Baltimore Heritage Area
The Baltimore Heritage Area is the only major urban Heritage Area in the State of Maryland. As the state's largest city this is fitting, and reflects the important role that the city has played in the state and the nation's industrial, architectural, and social history. The excellent harbor of the Patapsco River helped make Baltimore a world-class port. It supported the city's population of sailors, dock workers, and merchants, but it also served as the primary market and shipping point for agricultural products and manufactured goods from the Eastern Shore and the western counties. As such, Baltimore directly affected the livelihoods of Marylanders well beyond the city.
The Baltimore region's market potential greatly expanded in the 19th century due to the city's advantageous position at the eastern end of the National Pike, which connected into the National Road at Cumberland, and later as the site of the nation's first main line railroad. These advances in transportation and the businesses and industries that grew up around the transportation network assured Baltimore a pivotal role in the prosperity of the Maryland economy and fostered major cultural and technological innovations.
One of Baltimore's many nicknames is “City of Firsts,” for its nearly one hundred instances of first events in the U.S. These "firsts" are testament to the innovation that Baltimoreans have shown throughout the city's history. Numerous advances and inventions in industry, transportation, science and education have pioneered in Baltimore. As one of the East Coast's fastest growing cities, Baltimore became a hub of creativity and capital in the 19th century. As a melting pot of cross-cultural ideas, the city's prominence as a center of trade meant these ideas could be tested and exchanged with ease. Transportation innovations like the clipper ship and railroad enhanced commerce and mobility, which helped make Baltimore the third largest city in the U.S. and the second largest port of entry for immigrants. The resources of the Heritage Area are both vestiges of these innovations and monuments to them. In addition to being a State-certified Heritage Area, Baotimore is also a National Heritage Area as designated by the United State Congress.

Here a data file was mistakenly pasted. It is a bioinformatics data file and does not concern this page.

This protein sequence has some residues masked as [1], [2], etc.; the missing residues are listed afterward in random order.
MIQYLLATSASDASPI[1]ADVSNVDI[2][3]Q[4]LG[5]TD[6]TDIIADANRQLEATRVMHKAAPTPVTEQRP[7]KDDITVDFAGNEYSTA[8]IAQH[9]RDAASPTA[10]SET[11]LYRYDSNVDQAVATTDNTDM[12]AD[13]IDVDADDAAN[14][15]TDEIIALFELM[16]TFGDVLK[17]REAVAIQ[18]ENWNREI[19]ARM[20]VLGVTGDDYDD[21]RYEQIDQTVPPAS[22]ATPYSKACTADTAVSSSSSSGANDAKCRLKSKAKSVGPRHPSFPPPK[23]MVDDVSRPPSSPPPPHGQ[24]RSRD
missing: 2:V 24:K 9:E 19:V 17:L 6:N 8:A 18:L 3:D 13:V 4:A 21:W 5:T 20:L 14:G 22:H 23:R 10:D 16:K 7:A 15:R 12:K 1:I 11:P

The Baltimore Heritage Area is managed by the Baltimore Heritage Area Association, a 501(c)3 nonprofit organization.
Preparation of a management plan approved by the Maryland Heritage Areas Authority is a requirement for becoming a Maryland “Certified” Heritage Area. The approved Management Plan includes information on the boundaries of the Certified Heritage Area and “Target Investment Zones,” and presents the heritage area’s vision and goals and the strategies, projects, programs, actions, and partnerships that will be implemented to accomplish them.
Click to view the management plan (2001):
Management Plan update (2006)
Jeffrey P. Buchheit, Executive Director
Baltimore Heritage Area
100 Light Street
Baltimore, MD 21202
Jason Vaughan, Director of Historic Preservation and Interpretation email@example.com
Shauntee Daniels, Manager of Programs and Partnerships
This page updated: June 20, 2012
- Anacostia Trails Heritage Area
- Baltimore City Heritage Area
- Canal Place Heritage Area
- Four Rivers Heritage Area
- Heart of Chesapeake Country Heritage Area
- Heart of the Civil War Heritage Area
- Lower Eastern Shore Heritage Area
- Lower Susquehanna Heritage Greenway
- Montgomery County Heritage Area
- Mountain Maryland Gateway to the West Heritage Area
- Southern Maryland Heritage Area
- Stories of the Chesapeake Heritage Area
- Maryland Office of Tourism Development
- Maryland Department of Natural Resources
- National Heritage Areas Program (NPS)
- National Alliance of Heritage Areas